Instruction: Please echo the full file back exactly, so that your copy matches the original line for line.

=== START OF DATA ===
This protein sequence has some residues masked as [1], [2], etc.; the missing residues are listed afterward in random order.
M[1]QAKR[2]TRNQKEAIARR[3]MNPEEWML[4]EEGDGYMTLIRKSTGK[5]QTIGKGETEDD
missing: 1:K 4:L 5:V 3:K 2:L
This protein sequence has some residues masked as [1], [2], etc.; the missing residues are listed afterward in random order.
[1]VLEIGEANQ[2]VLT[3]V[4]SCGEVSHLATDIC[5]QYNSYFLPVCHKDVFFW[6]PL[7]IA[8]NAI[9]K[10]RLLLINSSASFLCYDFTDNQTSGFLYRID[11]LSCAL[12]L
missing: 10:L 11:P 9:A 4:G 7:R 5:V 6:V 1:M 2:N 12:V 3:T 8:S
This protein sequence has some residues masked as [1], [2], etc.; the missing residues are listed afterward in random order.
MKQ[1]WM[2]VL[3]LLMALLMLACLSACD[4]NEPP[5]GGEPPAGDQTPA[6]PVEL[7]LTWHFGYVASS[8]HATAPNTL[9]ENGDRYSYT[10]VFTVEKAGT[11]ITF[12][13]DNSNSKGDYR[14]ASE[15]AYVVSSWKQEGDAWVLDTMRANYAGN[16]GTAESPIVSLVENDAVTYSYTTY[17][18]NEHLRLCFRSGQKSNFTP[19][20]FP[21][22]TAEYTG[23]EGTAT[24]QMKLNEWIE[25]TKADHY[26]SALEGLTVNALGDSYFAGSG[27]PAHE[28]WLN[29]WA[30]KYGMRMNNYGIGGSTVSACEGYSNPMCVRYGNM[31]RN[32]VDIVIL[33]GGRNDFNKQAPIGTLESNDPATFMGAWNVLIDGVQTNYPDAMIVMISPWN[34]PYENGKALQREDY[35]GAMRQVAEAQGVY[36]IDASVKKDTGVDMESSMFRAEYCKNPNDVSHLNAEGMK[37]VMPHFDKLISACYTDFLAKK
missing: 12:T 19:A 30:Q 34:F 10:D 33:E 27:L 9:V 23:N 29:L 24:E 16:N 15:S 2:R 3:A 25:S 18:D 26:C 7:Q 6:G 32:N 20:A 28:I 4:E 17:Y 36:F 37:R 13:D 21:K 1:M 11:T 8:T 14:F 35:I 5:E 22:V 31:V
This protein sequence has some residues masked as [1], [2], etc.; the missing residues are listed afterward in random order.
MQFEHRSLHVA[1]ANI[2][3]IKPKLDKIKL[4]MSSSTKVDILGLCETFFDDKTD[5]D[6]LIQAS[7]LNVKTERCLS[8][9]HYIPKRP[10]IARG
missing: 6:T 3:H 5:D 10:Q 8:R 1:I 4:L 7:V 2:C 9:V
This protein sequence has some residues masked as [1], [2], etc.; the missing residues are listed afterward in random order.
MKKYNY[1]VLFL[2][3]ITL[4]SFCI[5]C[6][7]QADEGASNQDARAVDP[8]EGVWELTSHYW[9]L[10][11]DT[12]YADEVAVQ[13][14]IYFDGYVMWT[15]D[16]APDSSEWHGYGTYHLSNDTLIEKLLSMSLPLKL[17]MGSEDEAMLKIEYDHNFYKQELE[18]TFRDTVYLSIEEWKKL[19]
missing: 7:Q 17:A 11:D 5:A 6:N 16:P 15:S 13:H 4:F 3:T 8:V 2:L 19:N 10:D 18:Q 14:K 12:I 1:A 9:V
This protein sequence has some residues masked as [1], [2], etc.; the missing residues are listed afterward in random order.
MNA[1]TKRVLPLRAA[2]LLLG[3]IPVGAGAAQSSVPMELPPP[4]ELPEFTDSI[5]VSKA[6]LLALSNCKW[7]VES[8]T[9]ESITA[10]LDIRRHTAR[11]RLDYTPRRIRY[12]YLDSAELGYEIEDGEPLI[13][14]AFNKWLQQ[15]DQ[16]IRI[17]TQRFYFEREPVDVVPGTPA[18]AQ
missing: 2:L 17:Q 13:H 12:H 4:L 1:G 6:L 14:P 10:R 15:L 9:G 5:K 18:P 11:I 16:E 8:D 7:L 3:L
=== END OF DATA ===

This protein sequence has some residues masked as [1], [2], etc.; the missing residues are listed afterward in random order.
M[1]QAKR[2]TRNQKEAIARR[3]MNPEEWML[4]EEGDGYMTLIRKSTGK[5]QTIGKGETEDD
missing: 1:K 4:L 5:V 3:K 2:L
This protein sequence has some residues masked as [1], [2], etc.; the missing residues are listed afterward in random order.
[1]VLEIGEANQ[2]VLT[3]V[4]SCGEVSHLATDIC[5]QYNSYFLPVCHKDVFFW[6]PL[7]IA[8]NAI[9]K[10]RLLLINSSASFLCYDFTDNQTSGFLYRID[11]LSCAL[12]L
missing: 10:L 11:P 9:A 4:G 7:R 5:V 6:V 1:M 2:N 12:V 3:T 8:S
This protein sequence has some residues masked as [1], [2], etc.; the missing residues are listed afterward in random order.
MKQ[1]WM[2]VL[3]LLMALLMLACLSACD[4]NEPP[5]GGEPPAGDQTPA[6]PVEL[7]LTWHFGYVASS[8]HATAPNTL[9]ENGDRYSYT[10]VFTVEKAGT[11]ITF[12][13]DNSNSKGDYR[14]ASE[15]AYVVSSWKQEGDAWVLDTMRANYAGN[16]GTAESPIVSLVENDAVTYSYTTY[17][18]NEHLRLCFRSGQKSNFTP[19][20]FP[21][22]TAEYTG[23]EGTAT[24]QMKLNEWIE[25]TKADHY[26]SALEGLTVNALGDSYFAGSG[27]PAHE[28]WLN[29]WA[30]KYGMRMNNYGIGGSTVSACEGYSNPMCVRYGNM[31]RN[32]VDIVIL[33]GGRNDFNKQAPIGTLESNDPATFMGAWNVLIDGVQTNYPDAMIVMISPWN[34]PYENGKALQREDY[35]GAMRQVAEAQGVY[36]IDASVKKDTGVDMESSMFRAEYCKNPNDVSHLNAEGMK[37]VMPHFDKLISACYTDFLAKK
missing: 12:T 19:A 30:Q 34:F 10:D 33:E 27:L 9:V 23:N 29:L 24:E 16:N 15:S 2:R 3:A 25:S 18:D 26:C 7:Q 6:G 32:N 20:A 28:I 4:E 17:Y 36:F 37:R 13:D 21:K 1:M 11:T 8:T 14:F 35:I 5:E 22:V 31:V
This protein sequence has some residues masked as [1], [2], etc.; the missing residues are listed afterward in random order.
MQFEHRSLHVA[1]ANI[2][3]IKPKLDKIKL[4]MSSSTKVDILGLCETFFDDKTD[5]D[6]LIQAS[7]LNVKTERCLS[8][9]HYIPKRP[10]IARG
missing: 6:T 3:H 5:D 10:Q 8:R 1:I 4:L 7:V 2:C 9:V
This protein sequence has some residues masked as [1], [2], etc.; the missing residues are listed afterward in random order.
MKKYNY[1]VLFL[2][3]ITL[4]SFCI[5]C[6][7]QADEGASNQDARAVDP[8]EGVWELTSHYW[9]L[10][11]DT[12]YADEVAVQ[13][14]IYFDGYVMWT[15]D[16]APDSSEWHGYGTYHLSNDTLIEKLLSMSLPLKL[17]MGSEDEAMLKIEYDHNFYKQELE[18]TFRDTVYLSIEEWKKL[19]
missing: 7:Q 17:A 11:D 5:A 6:N 16:P 15:S 13:H 4:F 3:T 8:V 2:L 19:N 10:D 18:Q 14:K 12:I 1:A 9:V
This protein sequence has some residues masked as [1], [2], etc.; the missing residues are listed afterward in random order.
MNA[1]TKRVLPLRAA[2]LLLG[3]IPVGAGAAQSSVPMELPPP[4]ELPEFTDSI[5]VSKA[6]LLALSNCKW[7]VES[8]T[9]ESITA[10]LDIRRHTAR[11]RLDYTPRRIRY[12]YLDSAELGYEIEDGEPLI[13][14]AFNKWLQQ[15]DQ[16]IRI[17]TQRFYFEREPVDVVPGTPA[18]AQ
missing: 2:L 17:Q 13:H 12:H 4:L 1:G 6:L 14:P 10:R 15:L 9:G 5:K 18:P 11:I 16:E 8:D 7:L 3:L